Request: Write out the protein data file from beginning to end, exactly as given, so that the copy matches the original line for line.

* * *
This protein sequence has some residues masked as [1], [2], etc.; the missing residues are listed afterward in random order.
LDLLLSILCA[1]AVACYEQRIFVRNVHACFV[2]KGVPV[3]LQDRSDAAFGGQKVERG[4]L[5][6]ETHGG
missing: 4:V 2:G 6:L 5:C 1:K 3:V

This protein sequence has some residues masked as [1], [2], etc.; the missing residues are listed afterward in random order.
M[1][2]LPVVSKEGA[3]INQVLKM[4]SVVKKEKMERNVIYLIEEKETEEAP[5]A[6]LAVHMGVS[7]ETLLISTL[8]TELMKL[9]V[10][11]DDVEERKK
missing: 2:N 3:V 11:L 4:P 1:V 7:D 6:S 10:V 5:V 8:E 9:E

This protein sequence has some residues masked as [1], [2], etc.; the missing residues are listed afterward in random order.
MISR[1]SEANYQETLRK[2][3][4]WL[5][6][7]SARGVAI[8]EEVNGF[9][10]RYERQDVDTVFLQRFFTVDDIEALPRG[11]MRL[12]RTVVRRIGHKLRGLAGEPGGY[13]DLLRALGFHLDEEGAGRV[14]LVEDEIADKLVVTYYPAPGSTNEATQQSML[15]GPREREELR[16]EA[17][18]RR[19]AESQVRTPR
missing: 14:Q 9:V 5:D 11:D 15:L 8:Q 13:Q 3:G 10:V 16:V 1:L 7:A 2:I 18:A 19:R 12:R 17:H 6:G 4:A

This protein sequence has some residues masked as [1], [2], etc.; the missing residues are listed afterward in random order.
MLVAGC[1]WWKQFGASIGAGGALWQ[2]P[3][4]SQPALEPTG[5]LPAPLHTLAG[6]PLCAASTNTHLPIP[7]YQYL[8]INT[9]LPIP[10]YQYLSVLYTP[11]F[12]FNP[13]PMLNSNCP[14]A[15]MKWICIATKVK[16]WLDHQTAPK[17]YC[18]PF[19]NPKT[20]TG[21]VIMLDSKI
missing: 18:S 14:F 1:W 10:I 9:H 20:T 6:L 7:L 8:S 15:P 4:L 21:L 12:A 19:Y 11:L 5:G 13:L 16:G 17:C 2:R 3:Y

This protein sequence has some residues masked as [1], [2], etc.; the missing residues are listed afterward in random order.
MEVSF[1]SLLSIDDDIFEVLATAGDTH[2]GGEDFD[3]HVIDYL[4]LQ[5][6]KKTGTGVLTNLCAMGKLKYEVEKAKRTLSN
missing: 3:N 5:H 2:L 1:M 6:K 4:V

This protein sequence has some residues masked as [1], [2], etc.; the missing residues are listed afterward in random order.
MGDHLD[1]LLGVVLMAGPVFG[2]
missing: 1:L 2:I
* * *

This protein sequence has some residues masked as [1], [2], etc.; the missing residues are listed afterward in random order.
LDLLLSILCA[1]AVACYEQRIFVRNVHACFV[2]KGVPV[3]LQDRSDAAFGGQKVERG[4]L[5][6]ETHGG
missing: 4:V 2:G 6:L 5:C 1:K 3:V

This protein sequence has some residues masked as [1], [2], etc.; the missing residues are listed afterward in random order.
M[1][2]LPVVSKEGA[3]INQVLKM[4]SVVKKEKMERNVIYLIEEKETEEAP[5]A[6]LAVHMGVS[7]ETLLISTL[8]TELMKL[9]V[10][11]DDVEERKK
missing: 2:N 3:V 11:L 4:P 1:V 7:D 6:S 10:V 5:V 8:E 9:E

This protein sequence has some residues masked as [1], [2], etc.; the missing residues are listed afterward in random order.
MISR[1]SEANYQETLRK[2][3][4]WL[5][6][7]SARGVAI[8]EEVNGF[9][10]RYERQDVDTVFLQRFFTVDDIEALPRG[11]MRL[12]RTVVRRIGHKLRGLAGEPGGY[13]DLLRALGFHLDEEGAGRV[14]LVEDEIADKLVVTYYPAPGSTNEATQQSML[15]GPREREELR[16]EA[17][18]RR[19]AESQVRTPR
missing: 14:Q 9:V 5:D 11:D 15:L 8:Q 13:Q 3:G 10:V 16:V 1:L 7:A 2:I 18:A 19:R 12:R 17:H 6:G 4:A

This protein sequence has some residues masked as [1], [2], etc.; the missing residues are listed afterward in random order.
MLVAGC[1]WWKQFGASIGAGGALWQ[2]P[3][4]SQPALEPTG[5]LPAPLHTLAG[6]PLCAASTNTHLPIP[7]YQYL[8]INT[9]LPIP[10]YQYLSVLYTP[11]F[12]FNP[13]PMLNSNCP[14]A[15]MKWICIATKVK[16]WLDHQTAPK[17]YC[18]PF[19]NPKT[20]TG[21]VIMLDSKI
missing: 18:S 14:F 1:W 10:I 9:H 20:T 6:L 7:L 8:S 15:P 4:L 21:L 12:A 19:Y 11:L 5:G 13:L 16:G 17:C 2:R 3:Y

This protein sequence has some residues masked as [1], [2], etc.; the missing residues are listed afterward in random order.
MEVSF[1]SLLSIDDDIFEVLATAGDTH[2]GGEDFD[3]HVIDYL[4]LQ[5][6]KKTGTGVLTNLCAMGKLKYEVEKAKRTLSN
missing: 3:N 5:H 2:L 1:M 6:K 4:V

This protein sequence has some residues masked as [1], [2], etc.; the missing residues are listed afterward in random order.
MGDHLD[1]LLGVVLMAGPVFG[2]
missing: 1:L 2:I